Efficacy and Feasibility of an Intermittent Weight Loss Program.
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|ClinicalTrials.gov Identifier: NCT00395356|
Recruitment Status : Completed
First Posted : November 2, 2006
Last Update Posted : November 2, 2006
The goal of the study is to measure the effect of an approach including phases of active weight loss broken by weight stabilisation periods (named intermittent weight loss) on the metabolic profile.
First, the intermittent weight loss approach will contribute to create an artificial transitory steady state during the weight loss treatment that will help to minimize the adverse effects of the standard approach on muscle mass and resting metabolic rate. Second, despite a comparable fat mass loss, the intermittent weight loss approach will improve the metabolic profile to a greater degree compared to the standard approach. Finally, the intermittent weight loss approach will be associated with less weight regain after the treatment since the beneficial effect on muscle mass and metabolic rate.
|Condition or disease||Intervention/treatment||Phase|
|Obesity||Behavioral: calorie controlled diet||Not Applicable|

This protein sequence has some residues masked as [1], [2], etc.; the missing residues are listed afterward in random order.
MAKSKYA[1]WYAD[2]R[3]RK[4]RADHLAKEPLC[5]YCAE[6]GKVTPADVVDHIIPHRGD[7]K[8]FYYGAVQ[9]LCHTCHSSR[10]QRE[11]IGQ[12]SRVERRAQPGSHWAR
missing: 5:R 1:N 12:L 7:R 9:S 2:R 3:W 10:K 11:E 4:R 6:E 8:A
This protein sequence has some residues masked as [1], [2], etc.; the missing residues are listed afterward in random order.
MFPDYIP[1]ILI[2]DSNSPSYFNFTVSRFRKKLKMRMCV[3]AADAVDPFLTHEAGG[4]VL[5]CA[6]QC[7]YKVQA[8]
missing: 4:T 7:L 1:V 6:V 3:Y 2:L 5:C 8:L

|Study Type :||Interventional (Clinical Trial)|
|Enrollment :||20 participants|
|Intervention Model:||Parallel Assignment|
|Masking:||None (Open Label)|
|Official Title:||Efficacy and Feasibility of an Intermittent Weight Loss Program: A Pilot Study.|
|Study Start Date :||September 2005|
|Study Completion Date :||June 2007|
- Body composition (fat mass and lean body mass): after 0, 5, 10, 15, 20 and 25 weeks, as well as 12-month post-intervention
- Fasting lipids: baseline, 5, 10, 15, 20 and 25 weeks, as well as 12-month post-intervention
- Resting metabolic rate: baseline, 5, 10, 15, 20 and 25 weeks, as well as 12-month post-intervention
- Resting blood pressure: baseline, 5, 10, 15, 20 and 25 weeks, as well as 12-month post-intervention
- OGTT: baseline and 25 weeks
- Dietary habits: baseline,25 weeks and 12-month post-intervention
To learn more about this study, you or your doctor may contact the study research staff using the contact information provided by the sponsor.
Please refer to this study by its ClinicalTrials.gov identifier (NCT number): NCT00395356
|Institut universitaire de gériatrie de Sherbrooke|
|Sherbrooke, Quebec, Canada, J1H 4C4|
|Principal Investigator:||Martin Brochu, PhD||Université de Sherbrooke|